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UN Chief Welcomes Chinese New Year by Exhibiting Calligraphy at UN

UN Secretary-General Ban Ki-moon displayed one of his Chinese calligraphy work on Tuesday at an exhibition held at the UN headquarters, sending his good wishes to the Chinese people as the Year of the Dragon is coming.

Ban's work contains two Chinese characters, which means "peace." Although the strokes seem a little bit immature, the calligraphy as a whole is well-balanced and beautiful.

In his remarks at the opening ceremony of the Chinese calligraphy exhibition sponsored by the Chinese Permanent Mission to the UN and the Office of Chinese Language Council International, Ban recalled his complex with calligraphy.

"Calligraphy is one of the world's long and great artistic traditions. It is also common cultural heritage of China, Japan and Korea," he said.

Calling himself a "long-time fan of calligraphy," Ban told the audience that he began to practice calligraphy when he was a little boy at elementary school.

Furthermore, the UN chief generously shared his experiences in taking calligraphy lessons from a Chinese professor in the past few weeks. "Calligraphy is simply a lovely form of handwriting. But let me tell you, calligraphy is difficult, hard, very hard."

"Believe it or not, horizontal stroke is very difficult, just drawing a line horizontally, my hands used to be trembled all the time," Ban said. His words immediately drew a burst of laughter and applause.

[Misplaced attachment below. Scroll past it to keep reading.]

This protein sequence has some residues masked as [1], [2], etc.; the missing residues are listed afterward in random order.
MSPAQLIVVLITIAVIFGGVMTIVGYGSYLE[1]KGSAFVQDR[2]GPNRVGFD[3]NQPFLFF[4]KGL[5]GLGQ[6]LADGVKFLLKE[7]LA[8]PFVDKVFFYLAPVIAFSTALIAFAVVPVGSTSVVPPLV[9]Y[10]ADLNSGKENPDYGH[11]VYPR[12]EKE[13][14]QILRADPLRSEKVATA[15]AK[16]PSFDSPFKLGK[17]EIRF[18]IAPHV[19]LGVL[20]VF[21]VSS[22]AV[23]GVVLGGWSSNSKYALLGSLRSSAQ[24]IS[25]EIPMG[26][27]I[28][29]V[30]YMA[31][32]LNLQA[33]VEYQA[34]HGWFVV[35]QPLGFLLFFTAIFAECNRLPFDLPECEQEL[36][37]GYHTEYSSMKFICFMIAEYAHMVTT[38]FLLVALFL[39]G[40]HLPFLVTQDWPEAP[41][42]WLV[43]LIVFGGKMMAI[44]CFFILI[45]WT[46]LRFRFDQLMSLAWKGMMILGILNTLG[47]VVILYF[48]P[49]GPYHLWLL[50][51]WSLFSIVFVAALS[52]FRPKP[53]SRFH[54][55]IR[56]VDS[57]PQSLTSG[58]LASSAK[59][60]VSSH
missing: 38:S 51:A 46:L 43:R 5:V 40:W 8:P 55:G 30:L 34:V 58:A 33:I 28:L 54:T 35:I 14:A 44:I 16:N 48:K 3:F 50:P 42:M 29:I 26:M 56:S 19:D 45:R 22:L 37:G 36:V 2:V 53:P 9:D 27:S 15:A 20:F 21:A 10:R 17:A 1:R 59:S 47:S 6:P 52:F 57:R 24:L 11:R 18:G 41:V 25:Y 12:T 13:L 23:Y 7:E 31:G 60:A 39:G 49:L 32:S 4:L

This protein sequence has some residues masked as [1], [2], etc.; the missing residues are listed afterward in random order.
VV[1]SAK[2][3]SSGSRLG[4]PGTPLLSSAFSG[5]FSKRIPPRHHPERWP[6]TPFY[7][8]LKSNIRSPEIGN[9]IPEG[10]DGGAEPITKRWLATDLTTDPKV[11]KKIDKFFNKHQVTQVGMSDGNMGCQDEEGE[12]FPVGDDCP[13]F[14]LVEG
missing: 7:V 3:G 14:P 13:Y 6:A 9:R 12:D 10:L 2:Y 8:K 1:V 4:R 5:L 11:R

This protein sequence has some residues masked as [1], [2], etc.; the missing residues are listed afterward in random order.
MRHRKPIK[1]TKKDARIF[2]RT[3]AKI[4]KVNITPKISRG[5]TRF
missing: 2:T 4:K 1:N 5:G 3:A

"When it (calligraphy) comes to running style, I could not even dream of it. I was told that it would take a minimum of five years for me to even think about writing in running style. Sometimes after lesson, I had back pain," Ban said with a great amount of honesty.

"You may wonder why I do it. Calligraphy brings peace of mind. One must concentrate. You cannot think about anything else. You need to devote yourself into every line, every dot and movement. All of them adding together bring peace of mind," he explained.

Ban considered calligraphy as a bridge of mutual appreciation and mutual understanding. "I have written (the characters of ) peace. This work is sending an important message to the world. As secretary-general, I am committed to bring peace all around the world."

Li Baodong, Chinese permanent representative to the UN, indicated that Chinese calligraphy has developed in a way that integrates the best of each style and allows each school to coexist and thrive. "This coincides with the spirit of cultural diversity and harmony in the world advocated by Secretary-General Ban Ki-moon and the United Nations," he told the ceremony.

According to Li, since Chinese calligraphy was introduced to other countries more than 2,000 years ago, it has been gradually accepted and liked by people from all over the world.

The works of Chinese calligraphy written by UN staff from different countries may not be labelled as professional, it however showed their love toward Chinese language as well as their own understanding of the beauty and diversity of Chinese culture.

Mauricio Saavedra from Bolivia is a data specialist of the United Nations Population Fund. He had two works exhibited with one of them meaning "Silence is gold."

"I have been learning Chinese for three years," he said. "Calligraphy helped me to gain in-depth understanding of some Chinese characters and phrases. It is very motivating to keep learning the language and to further more appreciate its beauty." 

Ұ̳ й ʺׯ